Selling a dream home might be an emotional wrench for many of us, but the $18 million profit entrepreneur Mathilda Koh reaped certainly helped dull the pain.
Ms Koh, the 46-year-old founder and chief executive of home-grown beauty brand Bioskin, told The Sunday Times that she was more than happy to pack up and move when a Chinese businessman offered her $26 million for her Sentosa Cove home in 2013.
She said she paid about $3.6 million for the 8,900 sq ft plot of land at Lakeshore View in 2006, and spent another $4 million creating her ideal home from scratch.
The luxurious two-storey bungalow with a basement and a rooftop overlooking Serapong golf course took two years to build.
Ms Koh, who has three children, lived in the house for five years before selling it just days before the total debt servicing ratio framework kicked in at the end of June 2013. That turned out to be perfect timing as Sentosa property prices started heading south not long after.
Four months later, Ms Koh found a “good buy” and paid $17.5 million for a 10,000 sq ft bungalow at Sentosa Cove.
“Who says Sentosa homes are not profitable? It all depends on buying the right property at the right time,” she said in Mandarin.
Last year, she also bought a unit at Seascape for $3.1 million or $1,327 per square foot (psf), which is lower than this year’s median price of $1,394 psf and well under the $6.26 million the seller paid in 2010.
The unit is being rented by a French family for $8,800 a month.
Ms Koh is confident that prices in the posh seaside enclave will recover: “Sentosa is very unique. It is the only place where foreigners can buy landed property.
“Every night my husband and I would take a walk or go for a jog around the neighbourhood. We see so many Rolls-Royces and supercars in Sentosa Cove.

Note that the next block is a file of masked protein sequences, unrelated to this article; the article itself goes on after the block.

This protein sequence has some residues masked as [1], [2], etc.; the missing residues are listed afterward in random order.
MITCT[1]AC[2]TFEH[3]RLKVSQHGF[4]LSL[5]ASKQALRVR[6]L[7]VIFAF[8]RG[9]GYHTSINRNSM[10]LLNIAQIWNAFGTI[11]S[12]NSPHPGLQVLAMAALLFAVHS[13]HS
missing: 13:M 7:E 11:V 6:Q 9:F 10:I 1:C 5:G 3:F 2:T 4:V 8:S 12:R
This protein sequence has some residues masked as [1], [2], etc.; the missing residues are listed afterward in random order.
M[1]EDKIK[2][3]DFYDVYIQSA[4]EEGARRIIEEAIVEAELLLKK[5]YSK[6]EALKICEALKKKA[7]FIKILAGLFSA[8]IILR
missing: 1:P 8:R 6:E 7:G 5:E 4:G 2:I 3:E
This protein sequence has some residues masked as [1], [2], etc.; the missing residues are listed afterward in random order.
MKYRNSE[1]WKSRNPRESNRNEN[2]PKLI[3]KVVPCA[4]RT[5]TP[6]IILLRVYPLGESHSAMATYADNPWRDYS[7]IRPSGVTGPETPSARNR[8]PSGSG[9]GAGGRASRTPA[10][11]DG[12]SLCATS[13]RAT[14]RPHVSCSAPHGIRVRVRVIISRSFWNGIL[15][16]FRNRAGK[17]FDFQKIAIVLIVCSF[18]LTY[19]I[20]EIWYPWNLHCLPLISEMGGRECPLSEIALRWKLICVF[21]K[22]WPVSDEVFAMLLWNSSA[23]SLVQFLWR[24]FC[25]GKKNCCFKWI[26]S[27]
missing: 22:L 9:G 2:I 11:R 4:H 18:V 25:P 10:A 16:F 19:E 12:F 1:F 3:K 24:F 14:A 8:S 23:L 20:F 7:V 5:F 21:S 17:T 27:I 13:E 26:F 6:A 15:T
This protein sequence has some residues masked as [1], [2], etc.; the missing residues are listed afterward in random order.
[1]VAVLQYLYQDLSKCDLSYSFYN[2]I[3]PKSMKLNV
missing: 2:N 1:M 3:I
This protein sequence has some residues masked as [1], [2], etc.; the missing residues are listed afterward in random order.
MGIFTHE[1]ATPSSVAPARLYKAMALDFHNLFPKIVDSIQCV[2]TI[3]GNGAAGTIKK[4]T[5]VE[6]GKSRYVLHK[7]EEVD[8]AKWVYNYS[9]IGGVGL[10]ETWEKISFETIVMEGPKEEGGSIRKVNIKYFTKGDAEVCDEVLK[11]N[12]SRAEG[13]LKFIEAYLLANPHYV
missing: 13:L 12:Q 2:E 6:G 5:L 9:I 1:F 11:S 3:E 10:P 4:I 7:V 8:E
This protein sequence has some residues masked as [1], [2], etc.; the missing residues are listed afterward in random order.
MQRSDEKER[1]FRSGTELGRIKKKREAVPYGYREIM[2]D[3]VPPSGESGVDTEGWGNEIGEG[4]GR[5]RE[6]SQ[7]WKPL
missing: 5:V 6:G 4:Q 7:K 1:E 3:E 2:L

“There are many ultra-rich foreigners living here. And when they compare property prices here with those in other places like Japan and Hong Kong, Singapore prices are much lower.
“With limited supply of landed properties on Sentosa and government interventions to stabilise the property market, I am confident Sentosa will soon revive.”
It’s no surprise that Ms Koh is a firm believer in real estate, having invested in some 40 properties valued at over $100 million today over the years, including 15 commercial units in Eon Shenton and apartments in the Marina Bay area.
“It’s not just in Sentosa that prices are falling. Prices in Marina Bay Suites, Marina Bay Residences and St Regis have also dropped,” said Ms Koh.
“You need to have the holding power to invest in properties or else the risk is too high.”
Ms Koh has been on Sentosa since 2008 and has no desire to live anywhere else: “I won’t want to move to the city. The air is fresher here. The living environment is less dense. We get so much space here, our views are unblocked. My children can even launch their kayak from the dock right outside our house.
“When my children are all married and move out, my husband and I plan to spend our retirement in a penthouse unit with a sea view on Sentosa.”
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